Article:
One morning in 1904, the London papers reported that Frederick York Powell, the Regius Professor of Modern History in Oxford, had passed away. On the very same morning in Oxford, Frederick York Powell, seriously ill yet alive, was greatly amused about the news of his departure. Showing his whimsical sense of humor, he wrote to the editor begging that any obituary notices were sent to him “for his entertainment.” York Powell was remarkably forbearing in the matter. Many others were less thrilled about the sensational “news” the mass media published about their private lives and about the obsession the general audience seemed to have for wanting to know every little detail about their looks, homes, families, hobbies, and what not else. Indeed, the public’s curiosity was almost unlimited and an anonymous writer in The Strand concluded in 1891 that “he is a careful man nowadays who hides his idiosyncrasies from the public gaze. Happier still is he who, having his skeleton in his cupboard, can double lock the door and lose the key.” The crucial question, then, was, how to succeed in hiding the “idiosyncrasies.” Even historians were forced to think about their strategies for creating and maintaining a public image that corresponded with a scholar’s ethos that underlined modesty and moderation.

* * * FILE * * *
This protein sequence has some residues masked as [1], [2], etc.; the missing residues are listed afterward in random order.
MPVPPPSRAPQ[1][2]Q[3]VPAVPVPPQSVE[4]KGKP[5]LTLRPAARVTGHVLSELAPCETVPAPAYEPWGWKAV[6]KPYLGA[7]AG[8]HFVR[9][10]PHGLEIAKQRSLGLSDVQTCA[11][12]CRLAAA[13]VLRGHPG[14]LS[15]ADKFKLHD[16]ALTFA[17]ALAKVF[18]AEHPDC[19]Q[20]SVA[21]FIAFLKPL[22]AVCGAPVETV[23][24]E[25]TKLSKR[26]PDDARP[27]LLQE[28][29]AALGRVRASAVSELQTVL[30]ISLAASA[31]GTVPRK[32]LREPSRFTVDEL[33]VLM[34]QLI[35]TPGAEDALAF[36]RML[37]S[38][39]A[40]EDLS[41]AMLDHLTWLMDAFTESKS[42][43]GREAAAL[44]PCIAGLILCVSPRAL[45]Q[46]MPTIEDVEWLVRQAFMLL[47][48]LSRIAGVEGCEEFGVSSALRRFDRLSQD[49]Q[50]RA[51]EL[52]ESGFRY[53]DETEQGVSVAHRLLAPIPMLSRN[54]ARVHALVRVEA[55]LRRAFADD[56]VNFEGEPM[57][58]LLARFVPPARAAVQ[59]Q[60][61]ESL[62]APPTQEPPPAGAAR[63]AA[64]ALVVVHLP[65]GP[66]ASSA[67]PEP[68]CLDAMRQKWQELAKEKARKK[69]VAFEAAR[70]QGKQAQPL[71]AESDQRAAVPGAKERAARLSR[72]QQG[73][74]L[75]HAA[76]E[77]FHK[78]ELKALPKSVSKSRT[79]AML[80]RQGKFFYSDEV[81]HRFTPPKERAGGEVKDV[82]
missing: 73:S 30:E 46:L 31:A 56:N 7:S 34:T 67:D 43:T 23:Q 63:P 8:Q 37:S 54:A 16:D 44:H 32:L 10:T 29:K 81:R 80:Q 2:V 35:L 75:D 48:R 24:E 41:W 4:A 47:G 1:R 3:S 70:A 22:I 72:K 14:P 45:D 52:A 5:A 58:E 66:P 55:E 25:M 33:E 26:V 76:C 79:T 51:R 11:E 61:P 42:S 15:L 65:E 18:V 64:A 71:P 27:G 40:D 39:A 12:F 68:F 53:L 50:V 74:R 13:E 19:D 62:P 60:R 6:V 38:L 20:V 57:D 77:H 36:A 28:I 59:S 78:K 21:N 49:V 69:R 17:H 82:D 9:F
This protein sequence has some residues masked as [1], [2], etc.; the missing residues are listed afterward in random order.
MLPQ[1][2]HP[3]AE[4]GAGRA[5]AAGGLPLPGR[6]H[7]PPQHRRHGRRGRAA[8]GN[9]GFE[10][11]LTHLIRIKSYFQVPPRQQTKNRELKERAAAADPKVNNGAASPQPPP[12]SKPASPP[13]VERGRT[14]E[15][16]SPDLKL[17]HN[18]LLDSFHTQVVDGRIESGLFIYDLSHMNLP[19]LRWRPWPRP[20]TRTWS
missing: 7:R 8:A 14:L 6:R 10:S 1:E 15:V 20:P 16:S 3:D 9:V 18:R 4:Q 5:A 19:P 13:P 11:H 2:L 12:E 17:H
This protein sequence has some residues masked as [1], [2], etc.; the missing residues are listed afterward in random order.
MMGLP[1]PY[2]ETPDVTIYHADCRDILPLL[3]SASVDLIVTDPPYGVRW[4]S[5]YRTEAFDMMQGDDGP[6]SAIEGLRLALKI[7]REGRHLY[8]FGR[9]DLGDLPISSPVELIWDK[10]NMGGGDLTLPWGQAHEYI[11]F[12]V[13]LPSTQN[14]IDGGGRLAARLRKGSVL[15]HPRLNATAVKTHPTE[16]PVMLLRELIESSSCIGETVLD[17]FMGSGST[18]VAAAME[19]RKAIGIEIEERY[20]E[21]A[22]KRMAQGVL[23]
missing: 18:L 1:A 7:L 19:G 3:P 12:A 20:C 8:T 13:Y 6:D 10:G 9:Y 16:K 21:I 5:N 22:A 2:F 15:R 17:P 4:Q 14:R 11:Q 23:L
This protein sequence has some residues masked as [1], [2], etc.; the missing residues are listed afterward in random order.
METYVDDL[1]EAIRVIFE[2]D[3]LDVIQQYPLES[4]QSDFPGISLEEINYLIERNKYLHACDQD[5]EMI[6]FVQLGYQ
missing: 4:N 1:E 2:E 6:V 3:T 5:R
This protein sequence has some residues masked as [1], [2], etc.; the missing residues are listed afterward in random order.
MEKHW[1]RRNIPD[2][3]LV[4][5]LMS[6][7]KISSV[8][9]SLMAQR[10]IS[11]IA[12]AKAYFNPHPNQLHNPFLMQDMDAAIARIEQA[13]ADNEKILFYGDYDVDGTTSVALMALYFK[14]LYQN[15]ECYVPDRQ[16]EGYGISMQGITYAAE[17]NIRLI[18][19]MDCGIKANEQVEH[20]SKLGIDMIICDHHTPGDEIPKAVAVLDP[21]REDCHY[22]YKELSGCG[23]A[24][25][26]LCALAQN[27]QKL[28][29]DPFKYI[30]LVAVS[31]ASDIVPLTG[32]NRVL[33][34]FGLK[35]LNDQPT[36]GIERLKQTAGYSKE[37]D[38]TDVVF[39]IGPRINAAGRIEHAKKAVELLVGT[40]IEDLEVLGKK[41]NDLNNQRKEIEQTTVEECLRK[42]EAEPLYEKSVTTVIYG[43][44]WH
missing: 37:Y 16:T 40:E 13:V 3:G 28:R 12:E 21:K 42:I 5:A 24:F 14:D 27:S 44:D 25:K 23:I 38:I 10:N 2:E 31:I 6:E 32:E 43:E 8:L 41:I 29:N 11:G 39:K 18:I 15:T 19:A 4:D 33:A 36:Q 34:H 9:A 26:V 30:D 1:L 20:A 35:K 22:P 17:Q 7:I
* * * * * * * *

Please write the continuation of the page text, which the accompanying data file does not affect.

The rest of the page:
The nineteenth century was the century of emerging mass media and popular celebrity culture. As Leo Braudy has emphasized, nineteenth-century fame was no longer granted on hereditary grounds or on affiliation to a certain social class introducing an ever widening range of individuals to gain celebrity status. The audience now had the power to make and break celebrities. If this audience allowed it, practically anyone could be the topic of the talk: artists, actors, boxers, politicians, scientists… Even historians could become minor scale celebrities whose lives were followed with intense interest. A death of a history professor was, then, news worth to publish in a London newspaper. The new mass media was a fitting vehicle to satisfy and create curiosity for the famous. The technological innovations both in printing and paper making enabled cheaper prices revolutionizing the newspaper industry. The growing literacy guaranteed an ever increasing audience for the press. This was a new kind of audience who cared less about highbrow literary essays and more about the bite size news that dailies and weeklies supplied them with. This was also an audience obsessed about biographical stories and news – and the media was happy to respond to this by introducing gossip columns, interviews with celebrities, series of brief biographical sketches of notable men and women, and many other features that enabled the readers to peek into the private lives of the famous. Even the more serious weeklies such as The Athenaeum considered it necessary to introduce a gossip section in order to continue to appear as an attractive magazine.